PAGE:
The Democratic National Committee is making a fine spectacle of itself these days as two vice chairmen are accusing DNC chief Debbie Wasserman Schultz of lying about consulting the rest of the committee about the debates.
Wasserman Schultz insists she got input for the committee regarding the debates, but Vice Chairman Rep. Tulsi Gabbard of Hawaii, who was unceremoniously “disinvited” from the debate for criticizing the chairman, says that’s “flat out not true.” And another vice chairman, former mayor of Minneapolis R.T. Rybak, is questioning whether Wasserman Schultz is qualified to lead the party into the 2016 election.
Of two dozen Democratic insiders with whom I spoke this week, including several DNC vice chairs, not one defended Wasserman Schultz’s treatment of Gabbard. Most called it ridiculous, outrageous, or worse. Many argued, further, that the debate plan enacted by the chairwoman is badly flawed—an assessment shared by many party activists, left-bent supporters of Bernie Sanders and Martin O’Malley, and those candidates themselves, all of whom see it as a naked effort to aid and comfort Hillary Clinton. And they maintained that the plan was a clear reflection of Wasserman Schultz’s management style, which many of them see as endangering Democratic prospects in 2016 and beyond.
ne top Democrat who feels precisely this way is DNC Vice Chair R.T. Rybak, a former mayor of Minneapolis who, along with Gabbard, has publicly called for more debates. But Rybak’s indictment of Wasserman Schultz is more sweeping—and pointed—than that. “In the days before and after the debate I kept my mouth shut,” Rybak told me by phone on Thursday. “But I’ve begun to deeply question whether she has the leadership skills to get us through the election. This is not just about how many debates we have. This is one of a series of long-running events in which the chair has not shown the political judgment that is needed.”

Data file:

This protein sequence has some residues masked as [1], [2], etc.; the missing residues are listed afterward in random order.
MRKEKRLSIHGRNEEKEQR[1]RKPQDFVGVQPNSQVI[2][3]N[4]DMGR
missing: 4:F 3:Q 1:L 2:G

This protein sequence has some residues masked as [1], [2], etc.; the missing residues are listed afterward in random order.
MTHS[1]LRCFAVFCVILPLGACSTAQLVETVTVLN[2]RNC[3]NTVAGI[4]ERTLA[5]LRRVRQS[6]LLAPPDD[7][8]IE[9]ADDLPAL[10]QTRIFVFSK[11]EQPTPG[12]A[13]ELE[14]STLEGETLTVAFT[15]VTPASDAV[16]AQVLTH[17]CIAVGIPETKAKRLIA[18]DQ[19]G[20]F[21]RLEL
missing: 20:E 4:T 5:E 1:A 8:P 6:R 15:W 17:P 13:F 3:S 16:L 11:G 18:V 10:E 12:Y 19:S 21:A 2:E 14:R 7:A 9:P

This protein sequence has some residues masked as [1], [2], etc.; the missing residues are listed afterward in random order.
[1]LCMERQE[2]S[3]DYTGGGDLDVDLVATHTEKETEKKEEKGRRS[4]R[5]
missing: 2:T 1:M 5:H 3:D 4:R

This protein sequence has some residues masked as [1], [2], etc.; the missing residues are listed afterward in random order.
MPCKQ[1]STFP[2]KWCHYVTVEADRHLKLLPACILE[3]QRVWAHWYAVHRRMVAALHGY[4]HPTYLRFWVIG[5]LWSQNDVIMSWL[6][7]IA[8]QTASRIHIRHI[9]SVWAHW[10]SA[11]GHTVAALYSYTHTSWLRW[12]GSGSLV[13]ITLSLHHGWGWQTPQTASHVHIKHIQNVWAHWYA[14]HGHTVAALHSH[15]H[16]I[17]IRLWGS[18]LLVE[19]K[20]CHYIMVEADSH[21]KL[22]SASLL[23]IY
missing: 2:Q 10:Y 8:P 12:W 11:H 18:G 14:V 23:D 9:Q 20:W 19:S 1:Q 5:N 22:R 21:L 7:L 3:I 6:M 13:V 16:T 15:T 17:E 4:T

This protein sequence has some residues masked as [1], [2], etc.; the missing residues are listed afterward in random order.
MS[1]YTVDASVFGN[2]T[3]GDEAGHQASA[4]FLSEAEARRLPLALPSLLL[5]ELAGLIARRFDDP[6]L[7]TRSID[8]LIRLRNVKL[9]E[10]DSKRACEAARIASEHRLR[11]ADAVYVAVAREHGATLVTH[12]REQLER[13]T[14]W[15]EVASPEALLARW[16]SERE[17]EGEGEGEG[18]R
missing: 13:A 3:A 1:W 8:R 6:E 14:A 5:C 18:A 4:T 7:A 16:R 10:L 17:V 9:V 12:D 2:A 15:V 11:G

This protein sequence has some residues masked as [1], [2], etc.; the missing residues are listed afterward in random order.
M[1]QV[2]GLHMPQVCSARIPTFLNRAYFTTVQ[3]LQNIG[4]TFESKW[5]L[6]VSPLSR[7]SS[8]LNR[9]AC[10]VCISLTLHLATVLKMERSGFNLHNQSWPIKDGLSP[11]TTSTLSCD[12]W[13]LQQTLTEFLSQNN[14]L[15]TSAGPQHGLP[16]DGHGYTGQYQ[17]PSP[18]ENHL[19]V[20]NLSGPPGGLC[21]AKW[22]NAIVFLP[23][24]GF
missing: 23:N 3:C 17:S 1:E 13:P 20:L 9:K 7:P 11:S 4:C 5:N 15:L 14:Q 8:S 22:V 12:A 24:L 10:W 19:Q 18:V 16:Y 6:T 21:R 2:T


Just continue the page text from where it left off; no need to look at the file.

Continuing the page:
I asked Rybak if he was calling for Wasserman Schultz to resign.
“I’m coming really close,” he replied. “I’m not quite doing that yet, but unless I see some significant shift in the way she’s going to operate and see that she has some ability to reach out and include people who disagree with her, then I seriously question whether she’s the right person to lead us.”
Rybak and other Democratic critics of Wasserman Schultz have been holding their tongues about what they see as her deficiencies for years. But the dispute over debates has proven sufficiently contentious that it is suddenly causing those tongues to loosen.
Wasserman Schultz isn’t going anywhere — for the moment. She has been a loyal minion to the leader of the party, President Obama, and her current assignment — to see Hillary Clinton nominated — is still on track despite some bumps in the road for the candidate.
But there is no doubt trouble is a-brewin’, especially among down-ballot candidates who fear Wasserman Schultz is a liability with some vital party constituencies. She is a gaffe-tastic asset to Republicans — her most recent idiocy was last week when she said that Republicans wanted to “kick women out of the country.” And she has created enemies on the DNC over the years with her overbearing style of leadership.
But what might finally do Debbie Wasserman Schultz in is the DNC’s miserable performance in raising cash. The RNC consistently takes in more donations than the DNC and since this is where the rubber meets the road in politics, it may be the final nail in the coffin for Wasserman Schultz.